Lod District Court Judge Efrat Fink last Friday ruled that couples who have married in a civil ceremony overseas on Zoom will be recognized by the interior ministry and entered into the Population Registry, Reshet Bet radio reported Sunday morning.
During the Corona pandemic, the state of Utah allowed marriage registration through the Zoom application, and hundreds of Israeli couples jumped at the opportunity, stepped up in front of the Utah judges, paid several hundred dollars, and signed up to be married. These were same-sex couples, Jews who are ineligible for halakhic marriage, and individuals who are not interested in being married by a rabbi. One of them was Deputy Foreign Minister Idan Roll (Yesh Atid) and his partner, singer Harel Skaat (a.k.a. Harel).
Judge Fink wrote in her decision that the State of Utah’s certificate was credible, and that population officials lack the authority to decide the legitimacy of the location of the ceremony. Also, following the principle of equality before the law, Fink cited the fact that the state had already accepted several “Utah marriages.”
The new ruling offers substantial savings to Israeli Jewish couples who are banned by the Chief Rabbinate, such as a Jew and a gentile, a Cohen and a divorcée, a mamzer, and same-sex partners, all of whom in the past sought legitimate marriages abroad (the nearest and cheapest was the Island of Cyprus) which the state then confirmed. The Zoom option allows these individuals to save airline tickets and maybe buy themselves something nice.
In December 2020, after it became known that the Population Registry had approved three “Utah marriages,” then-Interior Minister Aryeh Deri banned the practice and ordered all similar applications to be rejected. One of the couples who had been approved was informed that the validity of their marriage is once again, “pending.”
According to Israel’s Central Bureau of Statistics, there were 842 marriages in Cyprus where both members were Israeli Jews, as well as 180 marriages where only one of them was Jewish. In 2018, the numbers were 744 and 155 respectively. In 2017, 762 and 161. Do you think these numbers are too high? Should the state of Israel find a better solution for almost 1,000 people each year who are rejected by rabbinical law? Your call.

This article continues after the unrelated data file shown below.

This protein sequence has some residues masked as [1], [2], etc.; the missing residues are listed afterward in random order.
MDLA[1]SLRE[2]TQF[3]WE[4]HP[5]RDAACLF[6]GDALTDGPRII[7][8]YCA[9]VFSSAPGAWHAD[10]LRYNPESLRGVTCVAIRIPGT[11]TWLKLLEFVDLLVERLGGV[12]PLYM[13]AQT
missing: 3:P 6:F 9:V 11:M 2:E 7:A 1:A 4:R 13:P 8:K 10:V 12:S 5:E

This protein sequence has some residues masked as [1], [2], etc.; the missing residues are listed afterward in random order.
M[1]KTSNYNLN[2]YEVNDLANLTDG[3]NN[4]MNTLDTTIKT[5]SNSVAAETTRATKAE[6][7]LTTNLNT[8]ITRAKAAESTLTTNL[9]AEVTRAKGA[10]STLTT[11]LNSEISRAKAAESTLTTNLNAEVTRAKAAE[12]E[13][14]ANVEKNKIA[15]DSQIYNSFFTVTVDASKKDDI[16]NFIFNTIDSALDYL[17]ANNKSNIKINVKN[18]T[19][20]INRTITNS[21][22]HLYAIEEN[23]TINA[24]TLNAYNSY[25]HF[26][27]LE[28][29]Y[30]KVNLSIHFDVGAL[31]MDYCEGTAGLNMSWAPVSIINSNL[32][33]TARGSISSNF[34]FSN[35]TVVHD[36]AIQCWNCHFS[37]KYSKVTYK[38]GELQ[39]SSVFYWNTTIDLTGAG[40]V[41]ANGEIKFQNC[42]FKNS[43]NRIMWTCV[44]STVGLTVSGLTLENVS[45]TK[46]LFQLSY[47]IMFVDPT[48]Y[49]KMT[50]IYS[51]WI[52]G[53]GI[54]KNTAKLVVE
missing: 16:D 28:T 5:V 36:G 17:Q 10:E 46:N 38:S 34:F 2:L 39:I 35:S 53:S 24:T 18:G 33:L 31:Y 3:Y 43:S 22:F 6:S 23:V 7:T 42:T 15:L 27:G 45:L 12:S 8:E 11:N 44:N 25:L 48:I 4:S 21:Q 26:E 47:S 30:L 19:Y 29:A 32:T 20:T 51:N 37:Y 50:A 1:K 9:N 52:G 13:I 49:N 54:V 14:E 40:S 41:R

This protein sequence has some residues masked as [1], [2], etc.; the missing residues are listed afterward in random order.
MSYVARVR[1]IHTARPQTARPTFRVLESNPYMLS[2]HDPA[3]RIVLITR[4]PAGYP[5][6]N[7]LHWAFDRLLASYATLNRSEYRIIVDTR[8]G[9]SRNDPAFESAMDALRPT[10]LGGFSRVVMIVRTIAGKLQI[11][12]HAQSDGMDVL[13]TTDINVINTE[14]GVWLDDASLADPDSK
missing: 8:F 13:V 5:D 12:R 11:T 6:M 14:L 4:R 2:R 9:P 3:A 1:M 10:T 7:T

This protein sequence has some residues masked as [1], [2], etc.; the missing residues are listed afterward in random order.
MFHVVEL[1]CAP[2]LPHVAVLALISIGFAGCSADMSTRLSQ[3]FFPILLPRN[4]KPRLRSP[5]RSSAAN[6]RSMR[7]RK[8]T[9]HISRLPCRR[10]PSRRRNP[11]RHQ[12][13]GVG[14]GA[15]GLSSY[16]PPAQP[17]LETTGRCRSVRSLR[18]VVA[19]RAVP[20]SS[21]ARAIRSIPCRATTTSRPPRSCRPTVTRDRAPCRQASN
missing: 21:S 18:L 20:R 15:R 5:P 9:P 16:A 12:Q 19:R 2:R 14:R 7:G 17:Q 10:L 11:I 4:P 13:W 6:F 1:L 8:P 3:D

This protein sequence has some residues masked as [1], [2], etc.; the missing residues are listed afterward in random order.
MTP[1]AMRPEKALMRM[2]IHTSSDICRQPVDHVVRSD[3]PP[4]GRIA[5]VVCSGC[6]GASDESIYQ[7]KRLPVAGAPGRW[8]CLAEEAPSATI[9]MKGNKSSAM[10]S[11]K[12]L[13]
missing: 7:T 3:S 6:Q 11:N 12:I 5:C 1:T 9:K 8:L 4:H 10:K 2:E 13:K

A video that was produced by Ne’emanei Torah Va’Avodah and included interviews with some leading national-religious rabbis (the equivalent of modern Orthodox), was quite schizophrenic. Rabbi David Stav, for instance, says, “A normal state should allow all its citizens to get married here, and a normal state cannot block 20% of the public from getting married.” However, Rabbi Stav also believes that “a civil marriage in its current format is a disaster for the nation of Israel.”
Ne’emanei Torah Va’Avodah President Rabbi Dr. Ronen Lowitz, the community rabbi of Nir Etzion, says, “I believe that at some point the State of Israel will reach the point where every citizen will have the opportunity to marry in a civil marriage.”
Rabbinic advocate Rivka Lowicz says merging the rabbinic and secular marriage systems “is the worst combination there is because even if there is a possibility in Halakha to find solutions, the perception of there being a secular system prevents Halakha from evolving.”
Rabbi Dr. Michael Avraham, from the Higher Torah Institute at Bar-Ilan University, believes that a state should allow every person to live as they understand, “despite the fact that as a religious person I would not want it to happen.”